We are all nurse educators because we love what we do. We love sharing our knowledge and expertise and watching nursing students blossom into caring, critical thinkers, who are ready to conquer their entry-level position. But sometimes, along the way, the spark of enthusiasm begins to fade, and we fall prey to the monotony of routine. If there is anything good that came from the pandemic, it showed us that nurse educators are creative and innovative and have the flame to reignite that sparkler of passion for nursing education that we all once had.

You might begin by sharing an innovative project or active learning lesson plan that you created during the pandemic in a publication. Many nursing education journals have dedicated sections for teaching tips or syllabus selections that only require a minimum number of words without citations. Perhaps getting your work published will get your creative juices bubbling once again. Be brave, be vulnerable, take the leap, try something you’ve always wanted to do. You just might find that working through the pandemic has given you the courage to finally make it happen!

Curiosity cultivates character

Resilient faculty are curious. Resilient faculty experience challenges and search for the meaning and discovery of what could be learned. When the pandemic turned nursing education upside down, curiosity led to some fantastic discoveries which helped to propel nursing education into a place where innovation and creativity are now commonplace. Nurse educators should continue to cultivate that curiosity of discovery and learning so that we can not only better serve our students today but entice and reach the students of tomorrow. Being able to ask questions, remain inquisitive, show our vulnerability allows us to remain open to new ideas and, perhaps, better ways of doing things.

Find your positivity squad

We all know that energy is contagious. You’ve all been there. That one co-worker walks in the room, begins to complain and suddenly you feel that little twinge of headache poking you from behind your left eyeball. Not this year, not following the pandemic! It is time to recognize the toxic people in the workplace and try your best to distance yourself from that negative energy. Sure, sometimes it is easier said than done. Well, that is where your positivity squad comes in.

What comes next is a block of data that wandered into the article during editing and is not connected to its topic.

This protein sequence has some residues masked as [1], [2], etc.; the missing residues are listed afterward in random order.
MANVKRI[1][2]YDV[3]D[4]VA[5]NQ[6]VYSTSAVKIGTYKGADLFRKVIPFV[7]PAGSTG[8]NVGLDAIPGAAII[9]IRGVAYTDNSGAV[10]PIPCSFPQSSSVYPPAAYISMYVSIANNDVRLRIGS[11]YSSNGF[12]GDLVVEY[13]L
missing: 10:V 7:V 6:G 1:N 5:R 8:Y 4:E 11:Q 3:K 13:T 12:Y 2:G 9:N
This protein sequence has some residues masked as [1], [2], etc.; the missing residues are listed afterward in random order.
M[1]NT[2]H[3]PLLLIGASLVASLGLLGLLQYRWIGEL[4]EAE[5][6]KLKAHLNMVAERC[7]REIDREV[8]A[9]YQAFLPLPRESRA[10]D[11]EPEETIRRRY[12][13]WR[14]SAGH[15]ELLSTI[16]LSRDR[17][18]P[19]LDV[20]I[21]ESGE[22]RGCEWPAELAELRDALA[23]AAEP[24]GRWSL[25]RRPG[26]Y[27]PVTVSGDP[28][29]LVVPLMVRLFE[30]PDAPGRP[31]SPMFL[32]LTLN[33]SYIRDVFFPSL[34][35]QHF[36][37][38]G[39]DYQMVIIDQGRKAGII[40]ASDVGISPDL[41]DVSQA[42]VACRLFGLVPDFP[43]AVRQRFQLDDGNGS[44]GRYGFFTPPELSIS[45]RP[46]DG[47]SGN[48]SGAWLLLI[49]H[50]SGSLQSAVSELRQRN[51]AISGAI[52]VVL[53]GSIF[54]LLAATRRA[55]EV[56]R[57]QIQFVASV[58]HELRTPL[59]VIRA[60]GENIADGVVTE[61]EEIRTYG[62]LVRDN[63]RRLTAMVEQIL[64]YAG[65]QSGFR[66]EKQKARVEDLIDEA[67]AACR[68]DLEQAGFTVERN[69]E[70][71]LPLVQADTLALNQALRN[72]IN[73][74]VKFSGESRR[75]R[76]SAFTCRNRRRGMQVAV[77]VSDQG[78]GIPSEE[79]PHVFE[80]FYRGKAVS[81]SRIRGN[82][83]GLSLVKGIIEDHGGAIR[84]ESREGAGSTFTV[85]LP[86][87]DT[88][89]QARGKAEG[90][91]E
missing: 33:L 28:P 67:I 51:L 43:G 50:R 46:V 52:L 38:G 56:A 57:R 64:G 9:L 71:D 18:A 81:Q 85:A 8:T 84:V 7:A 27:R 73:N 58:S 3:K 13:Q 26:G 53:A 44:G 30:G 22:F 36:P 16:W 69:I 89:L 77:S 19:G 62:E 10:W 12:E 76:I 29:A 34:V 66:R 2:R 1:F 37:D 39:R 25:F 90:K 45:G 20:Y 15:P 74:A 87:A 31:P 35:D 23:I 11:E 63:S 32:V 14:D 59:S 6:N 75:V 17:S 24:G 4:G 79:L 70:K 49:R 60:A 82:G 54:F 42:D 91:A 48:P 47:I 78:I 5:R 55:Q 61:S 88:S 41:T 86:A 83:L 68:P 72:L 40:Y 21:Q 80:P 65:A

These are the people with who you align best. Those that love what they do and when you are with them the creative, positive, vibes fill the atmosphere and great ideas take root. Reach out to these people as the semester starts. Make a pact that you will each help to pull each other up when one is feeling down, or their emotional battery needs recharging. Make it a point to spend time together and share empowering stories. The beginning of the academic semester is the ideal time to start the positivity squad which can be a source of strength all year long.

There is no doubt that we have lived through one of the most challenging times in nursing education. Taking the time to recharge your emotional and professional battery is an important step to take to help you find the power to keep growing and thriving in a profession that you love. Taking a moment to step back and recalibrate our professional selves will help us to recenter and get back to the core of who we are as nurse educators.

From virtual learning to course curriculum to NCLEX and EHR preparation, learn how Lippincott supports nurse educators.

Learn How Lippincott Supports Nurse Faculty
Lisa Shustack, EdD, MSN, RN, CNE, CNEcl
Expert Insights Contributor for Wolters Kluwer, Nursing Education
Lippincott® Nursing Education
Preparing today’s students to become tomorrow’s nurses
Back To Top